Background and digital offset should be subtracted (this doesn’t affect Pearson’s but does affect other measurements), and noise should be filtered out, suppressed or best avoided by collecting as many photons as possible. Deconvolution is a great way to restore images to give a better estimate of the real fluorophore spatial distribution by suppressing noise and removing the offset or background, while improving contrast and dynamic range by equalizing the spatial frequency response up to the objective lens resolution limit. Confocal images should also be deconvolved, not only widefield images, especially in the case of low signal and high noise.

Fluorescence emission bleed through looks like perfect colocalization

As is often true for DAPI nuclear stain and GFP dye pairs, when images are captured at the same time, with both dyes being excited and detected simultaneously, fluorescence emission bleed through gives misleading results, as the signal from the DAPI also appears in the GFP detection channel! Where there is more DAPI, there is also more signal in the GFP channel. This looks like really good colocalization, but of course it is totally false! It is a problem with the imaging systems not being set up correctly or not used correctly. This can also happen with many other dye combinations, if they have overlapping emission spectra. Always check your spectra. You can do that here: Invitrogen Fluorescent Dye Spectra Viewer. To be safe, check your emission filter sets don’t allow in the wrong signal, and do “sequential imaging”, so you only excite and image one dye at a time.

Regions of interest (ROIs)

Whether or not to consider zero - zero pixels as part of the interesting data for the algorithms to deal with. If you think about it, in a fluorescence image there is typically quite a large area which is black in both channels. For instance where there is space between cells, or just no signal in either channel since that area is not part of an interesting area of the sample. A philosophical point but a significant one: Why bother taking images of black areas? Why bother analyzing black areas for colocalisation? Surely you are not interested in those regions, as they contain no information of use to you? If you perform these pixel intensity correlation methods and include zero zero pixels, then of course these pixels have a very high correlation! They have the same value. But they are totally uninteresting! Sure, the auto threshold method excludes them from the tM1 and tM2 figures, but why include them in the first place? Probably better not to include them unless there is a good reason to do that. Why not just image the area, or just analyze the area where your biology is happening? If you analyse an image with large areas of close to zero and zero intensities, then the autothreshold method will tend to lower the thresholds to include more of that non interesting background. If you image the same sample, but only image a patch of the interesting part, say cytoplasm, then the autothreshold will probably give higher thresholds, and exclude more non interesting background, so the thresholded Manders coefficients will better reflect the biologically interesting parts of the image data - right? You can analyze only a region of interest by making an ROI then selecting the use ROI option in the plugin. You can use a regular shape (rectangle or ellipse) or even a freehand ROI to manually select the interesting part of the image and ignore the part you know is background. Yes, this is a subjective decision, so be careful! You can see in the following example screenshot that for the same misbehaving data set, using an ROI which roughly gets just the cell, the thresholds were calculated properly and the tM1 and tM2 are sensible and lower than 1.00:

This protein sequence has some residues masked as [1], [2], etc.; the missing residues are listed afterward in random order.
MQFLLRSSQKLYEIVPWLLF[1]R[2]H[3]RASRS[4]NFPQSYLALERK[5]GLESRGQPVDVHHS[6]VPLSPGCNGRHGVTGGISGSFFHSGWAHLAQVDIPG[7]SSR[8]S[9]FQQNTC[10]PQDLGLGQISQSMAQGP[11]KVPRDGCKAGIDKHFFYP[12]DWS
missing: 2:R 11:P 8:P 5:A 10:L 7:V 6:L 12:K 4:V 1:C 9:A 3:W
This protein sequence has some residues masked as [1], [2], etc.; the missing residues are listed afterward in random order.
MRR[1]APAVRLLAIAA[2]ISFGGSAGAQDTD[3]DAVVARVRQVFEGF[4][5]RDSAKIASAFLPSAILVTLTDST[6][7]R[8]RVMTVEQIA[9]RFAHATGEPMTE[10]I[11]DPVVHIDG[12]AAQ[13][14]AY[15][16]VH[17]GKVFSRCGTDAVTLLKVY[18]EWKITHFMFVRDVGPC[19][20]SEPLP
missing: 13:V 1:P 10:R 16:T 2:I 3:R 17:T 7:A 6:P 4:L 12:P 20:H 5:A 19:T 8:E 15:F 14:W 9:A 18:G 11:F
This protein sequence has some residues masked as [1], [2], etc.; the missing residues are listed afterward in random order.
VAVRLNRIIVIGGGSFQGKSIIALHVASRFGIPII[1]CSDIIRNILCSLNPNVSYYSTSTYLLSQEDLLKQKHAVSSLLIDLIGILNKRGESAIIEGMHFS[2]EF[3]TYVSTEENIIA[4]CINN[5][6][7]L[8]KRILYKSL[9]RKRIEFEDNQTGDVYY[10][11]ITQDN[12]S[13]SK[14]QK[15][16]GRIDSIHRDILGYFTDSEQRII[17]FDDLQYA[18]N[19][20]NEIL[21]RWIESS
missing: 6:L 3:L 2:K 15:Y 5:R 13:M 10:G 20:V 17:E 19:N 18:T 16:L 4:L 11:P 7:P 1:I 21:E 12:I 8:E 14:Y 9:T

Other pitfalls

Please see the Colocalization Analysis page for further discussion of precautions.

Release Notes, Newly Added Features and Squashed Bugs

The definitive list of new features and fixes is the source code history as shown by the GIT history here: https://github.com/fiji/Colocalisation_Analysis/commits/master> This is just an easy way to check, a casual list for users, and might not be up to date. These might not yet all be in the version of the Coloc_2 plugin released into the imageJ/Fiji updater; you can see that version listed in the command finder in the file column. Latest released into Fiji updater versions are tagged as releases on GITHUB, eg. <https://github.com/fiji/Colocalisation_Analysis/releases